The Heritage Corner, Springhill Record

May 11th, 2011

Jack Russell Prisoner of War

The Springhill Record – Nov. 6, 1945. 

Pte. Jack Russell Tells Of Experiences in Hong Kong (By C.J. Allbon)

     There would be little or no formality in the trial of Japanese war lords if fellows like Pte. Jack Russell had anything to say about it.  Jack made this plain in an interview with the Record Saturday as he reviewed the events leading up to his arrival in the Far East and his final capture by the Japs after the fall of Hong Kong.  The four years he remained a prisoner of the Japs is one horrible nightmare to Jack and some hundreds of other Allied soldiers who were forced to lay down their arms when Sir Mark Young, Governor of Hong Kong, surrendered to the Japanese on December 25, 1941, after battling the Japs for seven days against terrible odds, lack of food and equipment and medical supplies.  Even in the face of their difficulties said Jack, Brigadier Maltby, the British officer in charge of the troops, intended to fight to the last man.

No Reinforcements

It was a losing battle all the way, continued Pte. Russell, for not a ship had made port after December 18 – and none was expected.  The Japs had made their first attack on the Island December 15th, but were driven back with heavy losses by the small garrison numbering some 7000 who had to guard all sides of the Island which is about eight miles by four miles in size.  With practically no one behind their front line the defenders fought desperately and successfully.  Three days later the Japs set fire to a huge oil tank across on the mainland and under cover of dense clouds of smoke were successful in making a landing in force – but no on the front held by the Canadians who found themselves flanked when the smoke cleared away.  There was nothing to do but retire, but the Allies fought for every inch of the ground.

Canadians Use the Bayonet

     Even as they retired the Canadians showed a flash of that spirit that has made the Canadian Army one of the outstanding fighting forces in the world.   Although their casualties ran up to 50% of their strength, the Canadians attacked with their bayonet and forced the enemy to give up Red Hill.  The Japs don’t like the bayonet, commented Jack, and in that they are to be compared with the Germans.

     However as day after day wore on the Allies were beaten back by the weight of numbers and with their backs almost to the sea the Governor hoisted the flag of surrender.

Bombing Inaccurate

Commenting on the Japanese bombing, Jack said the Japs attacked the Island of Hong Kong the same day they attacked Pearl Harbour.  Their planes were after the docks, the oil dumps and the big guns, but their marksmanship was only fair and the damage was not as great as they had hoped for.  When it came to bombing, he added, the British were far superior.  The Japs Zero fighters, however, were much faster than those of the Allies.  Following the attack by planes the Japs shelled the Island from the mainland which was only three-quarters of a mile away.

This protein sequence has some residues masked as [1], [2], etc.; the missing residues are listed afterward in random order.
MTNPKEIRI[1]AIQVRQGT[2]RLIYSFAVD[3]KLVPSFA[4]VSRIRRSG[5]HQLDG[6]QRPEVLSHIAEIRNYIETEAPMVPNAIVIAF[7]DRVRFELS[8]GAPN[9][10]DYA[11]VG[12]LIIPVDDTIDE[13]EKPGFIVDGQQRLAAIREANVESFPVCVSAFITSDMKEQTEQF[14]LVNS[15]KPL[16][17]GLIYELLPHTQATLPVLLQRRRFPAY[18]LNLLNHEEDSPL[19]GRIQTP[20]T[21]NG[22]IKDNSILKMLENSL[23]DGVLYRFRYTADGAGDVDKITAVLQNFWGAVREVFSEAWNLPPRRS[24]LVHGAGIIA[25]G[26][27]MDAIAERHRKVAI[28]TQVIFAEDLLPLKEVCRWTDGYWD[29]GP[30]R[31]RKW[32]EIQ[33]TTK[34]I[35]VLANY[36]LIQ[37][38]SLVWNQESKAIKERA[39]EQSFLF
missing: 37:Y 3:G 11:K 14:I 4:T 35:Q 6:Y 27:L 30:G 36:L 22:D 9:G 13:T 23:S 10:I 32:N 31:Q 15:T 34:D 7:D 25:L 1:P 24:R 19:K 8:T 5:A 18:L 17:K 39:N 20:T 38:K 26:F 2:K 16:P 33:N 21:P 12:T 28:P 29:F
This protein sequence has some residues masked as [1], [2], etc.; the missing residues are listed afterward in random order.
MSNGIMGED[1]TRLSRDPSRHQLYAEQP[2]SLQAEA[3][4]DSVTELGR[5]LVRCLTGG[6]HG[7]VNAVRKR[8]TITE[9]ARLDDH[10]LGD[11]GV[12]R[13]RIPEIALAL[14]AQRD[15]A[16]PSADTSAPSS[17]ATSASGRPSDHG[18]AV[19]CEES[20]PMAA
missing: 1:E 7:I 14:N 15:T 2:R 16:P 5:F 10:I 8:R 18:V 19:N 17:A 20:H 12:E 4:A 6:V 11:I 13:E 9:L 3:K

Starved by Japs

     For three months after they had surrendered the Allied soldiers were held prisoners on the island of Hong Kong and were forced to work on an airport at Kowloon from seven o’clock in the morning until five o’clock at night with an hour off for lunch.  For breakfast they were given one small bowl of dry rice which was cooked but contained no salt.  There was no milk, sugar, tea or bread.  Two small buns were given to them for their noon day meal and they were given water to drink.  For supper there was more dry rice.

Red Cross Boat Arrives

In July or August of 1942 the first Red Cross boat arrived bringing to the prisoners such things as bully beef and vegetables in tins, dried fruit, sugar and cocoa.  When the prisoners were moved to China they received a Red Cross box every three or four months.  Later to the prisoner’s diet was added the tops of sweet potatoes – the Japs ate the potatoes themselves.  Once in a long while they would be given a little fish.  Occasionally there were potatoes on the menu but Jack said the boys felt that potatoes were not as good a bet as rice for irrespective of the kind of food they received they were allowed only 600 to 700 grams each day.  At times, continued Jack we ate such things as grasshoppers, snails, squid, dogs and horses.

Worked in Steel Mill

     Jack and his friend were forced to work at the airport until August 1943 when they were taken to Japan proper.  They landed in Osaka and went to Nigatti by rail.  With 250 others he worked in the steel mill from 7:45 a.m. until 5 p.m. with 40 minutes for lunch. 

     The food here consisted of barley gruel, green soup or soy beans; seldom did they get any bread.  For lunch they had a bowl of rice with some stew, and only occasionally was there any meat in the stew and that of the very poorest quality.  At times they could buy tea from the Commissionaire.  For supper they had another bowl of rice and more stew.

     We will have the conclusion of Jack Russell’s story next week.